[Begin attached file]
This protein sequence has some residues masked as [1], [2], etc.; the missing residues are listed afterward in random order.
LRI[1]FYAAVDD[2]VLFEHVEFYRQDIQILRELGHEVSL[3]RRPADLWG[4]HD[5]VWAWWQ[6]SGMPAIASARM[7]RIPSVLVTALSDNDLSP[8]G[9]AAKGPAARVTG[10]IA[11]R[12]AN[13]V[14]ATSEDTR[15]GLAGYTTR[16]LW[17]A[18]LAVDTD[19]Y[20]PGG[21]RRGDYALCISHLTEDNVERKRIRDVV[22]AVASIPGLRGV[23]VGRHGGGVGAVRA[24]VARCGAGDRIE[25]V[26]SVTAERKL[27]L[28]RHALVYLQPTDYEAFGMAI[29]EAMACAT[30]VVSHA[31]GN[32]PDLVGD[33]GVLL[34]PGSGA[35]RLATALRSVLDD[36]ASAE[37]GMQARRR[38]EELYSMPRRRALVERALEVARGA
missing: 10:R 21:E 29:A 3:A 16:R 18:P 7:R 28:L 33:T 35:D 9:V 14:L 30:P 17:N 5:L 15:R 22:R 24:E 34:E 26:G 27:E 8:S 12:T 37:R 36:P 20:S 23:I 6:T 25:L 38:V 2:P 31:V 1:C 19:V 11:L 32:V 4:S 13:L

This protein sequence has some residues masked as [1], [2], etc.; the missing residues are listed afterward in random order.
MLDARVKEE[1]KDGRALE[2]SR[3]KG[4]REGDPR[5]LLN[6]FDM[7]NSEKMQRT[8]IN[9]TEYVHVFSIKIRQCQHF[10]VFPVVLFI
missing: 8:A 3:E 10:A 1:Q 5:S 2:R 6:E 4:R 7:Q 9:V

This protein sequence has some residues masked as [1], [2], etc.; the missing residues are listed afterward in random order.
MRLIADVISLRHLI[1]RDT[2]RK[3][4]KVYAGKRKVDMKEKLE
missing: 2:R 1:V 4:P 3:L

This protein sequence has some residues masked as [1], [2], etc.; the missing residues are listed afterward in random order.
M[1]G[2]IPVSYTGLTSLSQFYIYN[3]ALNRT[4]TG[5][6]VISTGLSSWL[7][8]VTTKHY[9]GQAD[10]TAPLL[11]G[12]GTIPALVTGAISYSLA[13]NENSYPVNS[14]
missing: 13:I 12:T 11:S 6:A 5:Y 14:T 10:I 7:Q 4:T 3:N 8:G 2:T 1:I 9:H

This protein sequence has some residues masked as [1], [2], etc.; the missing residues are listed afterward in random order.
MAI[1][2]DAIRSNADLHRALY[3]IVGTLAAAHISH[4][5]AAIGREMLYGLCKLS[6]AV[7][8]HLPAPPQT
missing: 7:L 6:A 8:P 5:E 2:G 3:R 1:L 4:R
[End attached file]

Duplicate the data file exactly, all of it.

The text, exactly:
This protein sequence has some residues masked as [1], [2], etc.; the missing residues are listed afterward in random order.
LRI[1]FYAAVDD[2]VLFEHVEFYRQDIQILRELGHEVSL[3]RRPADLWG[4]HD[5]VWAWWQ[6]SGMPAIASARM[7]RIPSVLVTALSDNDLSP[8]G[9]AAKGPAARVTG[10]IA[11]R[12]AN[13]V[14]ATSEDTR[15]GLAGYTTR[16]LW[17]A[18]LAVDTD[19]Y[20]PGG[21]RRGDYALCISHLTEDNVERKRIRDVV[22]AVASIPGLRGV[23]VGRHGGGVGAVRA[24]VARCGAGDRIE[25]V[26]SVTAERKL[27]L[28]RHALVYLQPTDYEAFGMAI[29]EAMACAT[30]VVSHA[31]GN[32]PDLVGD[33]GVLL[34]PGSGA[35]RLATALRSVLDD[36]ASAE[37]GMQARRR[38]EELYSMPRRRALVERALEVARGA
missing: 10:R 21:E 29:A 3:A 16:R 18:P 7:R 28:L 33:T 35:D 9:V 14:L 30:P 17:N 5:L 15:R 22:R 24:E 34:E 26:G 27:E 8:S 12:T 37:R 36:P 20:S 23:I 6:T 25:L 38:V 2:P 31:V 1:C 19:V 11:L 32:V 4:S 13:L

This protein sequence has some residues masked as [1], [2], etc.; the missing residues are listed afterward in random order.
MLDARVKEE[1]KDGRALE[2]SR[3]KG[4]REGDPR[5]LLN[6]FDM[7]NSEKMQRT[8]IN[9]TEYVHVFSIKIRQCQHF[10]VFPVVLFI
missing: 8:A 3:E 10:A 1:Q 5:S 2:R 6:E 4:R 7:Q 9:V

This protein sequence has some residues masked as [1], [2], etc.; the missing residues are listed afterward in random order.
MRLIADVISLRHLI[1]RDT[2]RK[3][4]KVYAGKRKVDMKEKLE
missing: 2:R 1:V 4:P 3:L

This protein sequence has some residues masked as [1], [2], etc.; the missing residues are listed afterward in random order.
M[1]G[2]IPVSYTGLTSLSQFYIYN[3]ALNRT[4]TG[5][6]VISTGLSSWL[7][8]VTTKHY[9]GQAD[10]TAPLL[11]G[12]GTIPALVTGAISYSLA[13]NENSYPVNS[14]
missing: 13:I 12:T 11:S 6:A 5:Y 14:T 10:I 7:Q 4:T 3:N 8:G 2:T 1:I 9:H

This protein sequence has some residues masked as [1], [2], etc.; the missing residues are listed afterward in random order.
MAI[1][2]DAIRSNADLHRALY[3]IVGTLAAAHISH[4][5]AAIGREMLYGLCKLS[6]AV[7][8]HLPAPPQT
missing: 7:L 6:A 8:P 5:E 2:G 3:R 1:L 4:R